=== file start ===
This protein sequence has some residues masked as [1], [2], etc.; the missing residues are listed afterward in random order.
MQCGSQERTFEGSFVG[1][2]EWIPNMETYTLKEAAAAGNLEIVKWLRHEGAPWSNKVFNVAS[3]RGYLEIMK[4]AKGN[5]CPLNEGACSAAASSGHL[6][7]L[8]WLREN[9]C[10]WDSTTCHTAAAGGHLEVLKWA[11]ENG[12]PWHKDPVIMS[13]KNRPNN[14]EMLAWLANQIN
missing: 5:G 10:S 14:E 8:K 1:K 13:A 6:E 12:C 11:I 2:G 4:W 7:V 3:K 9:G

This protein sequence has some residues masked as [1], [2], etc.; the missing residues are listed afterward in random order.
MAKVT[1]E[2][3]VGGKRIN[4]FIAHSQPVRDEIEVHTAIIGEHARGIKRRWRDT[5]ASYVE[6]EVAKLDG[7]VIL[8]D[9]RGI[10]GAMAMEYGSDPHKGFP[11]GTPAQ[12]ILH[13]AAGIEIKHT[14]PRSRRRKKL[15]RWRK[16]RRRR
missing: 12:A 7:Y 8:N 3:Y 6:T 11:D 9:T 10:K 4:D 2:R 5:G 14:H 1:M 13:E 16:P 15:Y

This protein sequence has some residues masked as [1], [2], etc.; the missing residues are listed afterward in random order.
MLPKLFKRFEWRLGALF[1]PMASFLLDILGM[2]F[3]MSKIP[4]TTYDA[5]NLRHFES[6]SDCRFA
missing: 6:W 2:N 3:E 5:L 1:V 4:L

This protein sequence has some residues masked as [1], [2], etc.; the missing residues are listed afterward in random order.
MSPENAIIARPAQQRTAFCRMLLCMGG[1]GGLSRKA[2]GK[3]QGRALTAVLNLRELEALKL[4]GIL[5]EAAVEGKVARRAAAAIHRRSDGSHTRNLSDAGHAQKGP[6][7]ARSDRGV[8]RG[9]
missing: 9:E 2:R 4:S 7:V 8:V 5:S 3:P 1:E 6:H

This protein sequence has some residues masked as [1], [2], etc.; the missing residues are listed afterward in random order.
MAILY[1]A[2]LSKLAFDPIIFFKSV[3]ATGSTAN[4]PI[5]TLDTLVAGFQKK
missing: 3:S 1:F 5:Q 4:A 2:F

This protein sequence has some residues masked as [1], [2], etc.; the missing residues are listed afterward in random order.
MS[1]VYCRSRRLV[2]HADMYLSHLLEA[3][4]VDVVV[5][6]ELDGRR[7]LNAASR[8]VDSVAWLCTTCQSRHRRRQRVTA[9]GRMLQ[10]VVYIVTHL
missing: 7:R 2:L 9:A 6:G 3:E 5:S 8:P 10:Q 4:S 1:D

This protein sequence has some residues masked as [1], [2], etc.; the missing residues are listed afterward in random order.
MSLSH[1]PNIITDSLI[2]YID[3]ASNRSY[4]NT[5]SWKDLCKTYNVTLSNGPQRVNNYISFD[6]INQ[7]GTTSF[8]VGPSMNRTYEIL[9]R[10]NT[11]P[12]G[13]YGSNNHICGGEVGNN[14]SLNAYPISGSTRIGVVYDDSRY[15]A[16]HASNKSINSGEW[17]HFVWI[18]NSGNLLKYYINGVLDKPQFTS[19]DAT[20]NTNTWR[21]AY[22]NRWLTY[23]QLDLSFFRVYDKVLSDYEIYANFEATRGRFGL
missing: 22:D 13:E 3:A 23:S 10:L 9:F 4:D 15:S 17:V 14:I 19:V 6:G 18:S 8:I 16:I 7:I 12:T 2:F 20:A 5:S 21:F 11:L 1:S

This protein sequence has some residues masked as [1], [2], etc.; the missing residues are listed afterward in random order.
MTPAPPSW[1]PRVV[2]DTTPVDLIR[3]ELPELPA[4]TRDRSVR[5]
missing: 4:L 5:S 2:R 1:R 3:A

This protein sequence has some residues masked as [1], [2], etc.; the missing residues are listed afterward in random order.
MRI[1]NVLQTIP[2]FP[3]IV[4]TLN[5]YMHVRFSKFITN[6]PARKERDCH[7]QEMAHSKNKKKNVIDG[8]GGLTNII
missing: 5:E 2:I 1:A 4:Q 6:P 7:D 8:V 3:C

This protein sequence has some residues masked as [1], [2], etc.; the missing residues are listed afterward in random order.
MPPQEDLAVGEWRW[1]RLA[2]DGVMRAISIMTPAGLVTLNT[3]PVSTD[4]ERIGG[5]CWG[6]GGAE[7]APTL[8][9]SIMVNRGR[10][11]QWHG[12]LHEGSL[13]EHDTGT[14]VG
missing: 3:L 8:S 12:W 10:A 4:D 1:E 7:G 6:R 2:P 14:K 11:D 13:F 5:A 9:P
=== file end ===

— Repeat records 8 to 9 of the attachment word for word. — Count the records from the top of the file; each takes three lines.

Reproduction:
This protein sequence has some residues masked as [1], [2], etc.; the missing residues are listed afterward in random order.
MTPAPPSW[1]PRVV[2]DTTPVDLIR[3]ELPELPA[4]TRDRSVR[5]
missing: 4:L 5:S 2:R 1:R 3:A

This protein sequence has some residues masked as [1], [2], etc.; the missing residues are listed afterward in random order.
MRI[1]NVLQTIP[2]FP[3]IV[4]TLN[5]YMHVRFSKFITN[6]PARKERDCH[7]QEMAHSKNKKKNVIDG[8]GGLTNII
missing: 5:E 2:I 1:A 4:Q 6:P 7:D 8:V 3:C